Putting the Toronto International Film Festival in our rearview, Allison sat down to chat over Zoom with The Queen of My Dreams actress Amrit Kaur about her cultural and cinematic influences, the complicated nature of arranged marriage, and using film to inspire conversation.
In this unique film, when Azra’s mother, Mariam (Nimra Buch, Polite Society), discovers Azra about to lock lips with a female friend on her twelfth birthday, she slowly cuts her out of bonding activities. Mariam’s mother, Amira (Gul-e-Rana), gives up on her when she realizes she was manipulated into endorsing her daughter’s chosen love interest as an “arranged” marriage. Both experiences give credence to an outdated cultural perception of ethics that advances over time. Azra’s father, Hassan (Hamza Haq), suddenly passes away, and she is drawn to Pakistan where not much has changed since her mother’s time there. The Queen of My Dreams tells a familiar narrative through a uniquely Pakistani lens with fantastic acting and singularly creative filmmaking. Read on for our exclusive interview with Amrit Kaur.
Congratulations on your festival debut! What has it been like seeing the response to The Queen of My Dreams?
AMRIT KAUR: There was this moment I was sitting in the theater, and it actually hit me the day after. Much of the production team overlaps with another film called In Flames at TIFF, and there’s so many Pakistani people that are part of the the cast and the crew. It’s huge. It’s so astronomical. It’s so difficult to work, and to tell good storytelling, let alone have two films come out shot in Karachi.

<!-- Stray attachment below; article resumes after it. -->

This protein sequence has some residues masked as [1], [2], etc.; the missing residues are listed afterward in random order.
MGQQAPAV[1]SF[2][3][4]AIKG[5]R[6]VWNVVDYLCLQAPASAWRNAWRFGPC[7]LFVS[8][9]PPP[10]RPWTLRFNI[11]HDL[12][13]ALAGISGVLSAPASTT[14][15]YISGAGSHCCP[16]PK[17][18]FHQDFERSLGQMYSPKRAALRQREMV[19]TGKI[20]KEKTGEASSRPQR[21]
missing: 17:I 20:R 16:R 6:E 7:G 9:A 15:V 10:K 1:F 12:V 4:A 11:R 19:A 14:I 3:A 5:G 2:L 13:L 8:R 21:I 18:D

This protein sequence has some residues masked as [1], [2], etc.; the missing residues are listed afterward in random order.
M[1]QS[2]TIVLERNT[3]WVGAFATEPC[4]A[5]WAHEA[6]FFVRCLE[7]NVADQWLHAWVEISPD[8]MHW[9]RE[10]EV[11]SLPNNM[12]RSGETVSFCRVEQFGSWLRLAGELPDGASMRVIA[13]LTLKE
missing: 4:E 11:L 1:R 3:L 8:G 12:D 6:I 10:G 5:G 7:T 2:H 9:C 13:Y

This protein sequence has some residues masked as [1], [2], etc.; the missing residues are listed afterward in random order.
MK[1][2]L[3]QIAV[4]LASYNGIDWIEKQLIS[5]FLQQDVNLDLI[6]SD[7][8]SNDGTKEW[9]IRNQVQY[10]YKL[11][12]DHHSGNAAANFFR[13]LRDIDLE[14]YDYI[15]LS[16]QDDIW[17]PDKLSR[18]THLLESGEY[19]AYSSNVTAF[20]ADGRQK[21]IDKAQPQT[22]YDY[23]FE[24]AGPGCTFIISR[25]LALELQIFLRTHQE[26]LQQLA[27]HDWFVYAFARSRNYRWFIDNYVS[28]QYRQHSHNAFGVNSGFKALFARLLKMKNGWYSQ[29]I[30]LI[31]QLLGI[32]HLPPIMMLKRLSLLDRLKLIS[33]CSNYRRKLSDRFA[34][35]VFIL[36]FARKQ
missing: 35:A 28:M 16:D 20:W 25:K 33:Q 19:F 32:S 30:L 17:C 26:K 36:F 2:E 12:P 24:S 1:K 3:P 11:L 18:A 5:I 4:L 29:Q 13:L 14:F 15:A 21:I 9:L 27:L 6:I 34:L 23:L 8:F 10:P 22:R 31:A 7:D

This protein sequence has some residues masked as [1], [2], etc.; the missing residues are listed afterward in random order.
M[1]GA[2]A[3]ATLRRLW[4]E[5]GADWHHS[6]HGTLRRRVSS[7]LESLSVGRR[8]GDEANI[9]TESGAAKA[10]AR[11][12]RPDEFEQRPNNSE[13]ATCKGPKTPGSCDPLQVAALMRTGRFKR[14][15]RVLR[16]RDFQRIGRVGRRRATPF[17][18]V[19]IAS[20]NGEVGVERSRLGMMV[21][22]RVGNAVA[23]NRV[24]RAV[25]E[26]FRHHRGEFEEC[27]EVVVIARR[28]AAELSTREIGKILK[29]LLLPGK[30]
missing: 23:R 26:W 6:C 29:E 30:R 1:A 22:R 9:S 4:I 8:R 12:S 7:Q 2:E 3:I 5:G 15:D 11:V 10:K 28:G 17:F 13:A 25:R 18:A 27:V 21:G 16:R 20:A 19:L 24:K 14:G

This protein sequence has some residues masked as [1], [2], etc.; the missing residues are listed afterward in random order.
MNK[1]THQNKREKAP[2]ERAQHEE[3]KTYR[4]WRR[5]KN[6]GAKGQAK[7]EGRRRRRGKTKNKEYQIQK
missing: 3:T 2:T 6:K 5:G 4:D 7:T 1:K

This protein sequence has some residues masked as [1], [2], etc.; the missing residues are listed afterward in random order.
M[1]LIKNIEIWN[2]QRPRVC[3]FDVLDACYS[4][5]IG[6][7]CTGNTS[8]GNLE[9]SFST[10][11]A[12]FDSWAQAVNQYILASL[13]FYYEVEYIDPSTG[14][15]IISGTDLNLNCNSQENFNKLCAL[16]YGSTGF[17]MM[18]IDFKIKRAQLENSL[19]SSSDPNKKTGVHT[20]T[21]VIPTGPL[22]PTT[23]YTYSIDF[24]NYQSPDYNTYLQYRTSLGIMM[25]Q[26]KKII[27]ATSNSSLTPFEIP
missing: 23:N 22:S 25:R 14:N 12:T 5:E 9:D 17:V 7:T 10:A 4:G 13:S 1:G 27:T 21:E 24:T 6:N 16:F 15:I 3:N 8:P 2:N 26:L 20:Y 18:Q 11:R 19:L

Often a lot of films say they’re shot in native Karachi, but they’re actually shot somewhere else. This production team has fought against insurance odds, against all of the judgments in the world of the country to push back. There is this place that deserves authentic storytelling. Sitting in the theater and looking at all of my colleagues from Pakistan, it just warmed my heart, and made me feel like it’s so much bigger than just how I feel about the film. This is a piece of activism in a way.
In the scenes set in the 90s, Azra and her girlfriend wear butterfly clips, overalls, and chokers, and Mariam sifts through an overabundant Beanie Baby collection. Did any of these items come from your personal collection?
AMRIT: I didn’t bring any personal things onto that set, but that freaking set is so cool. I want my apartment to look like that. My apartment, dare I say, it not as colorful, but I love a colorful couch, and that was to die for, that couch. I remember those long landlines with the rings, and just stretching as far as you could. This used to be me. The cube TV—I was a chid then, flipping through the channels that existed. Going to the VCR store, and choosing what movie to watch on Friday night, which was our family thing. It was memorable in a way. The 90s/early 2000s were my childhood years—the time I was the most myself—so it was nice to be surrounded by that aesthetic.
You play both the daughter and the early mom characters, putting you at odds with yourself. How did playing these characters inform your perspective on the story or impose any new challenges as a performer?
AMRIT: I’ve spoken about this before, but I was a full-on blackout before I did. I had bombed acting class. I had gone into acting class for five weeks, and I had bombed. Right before shooting, I was given a character. I was so in a blackout. I did it for five weeks. I still don’t remember the name of the play I worked on, it’s ridiculous. My training—I train regularly, and the training requires us to go to the places in ourselves that we can reveal in our character.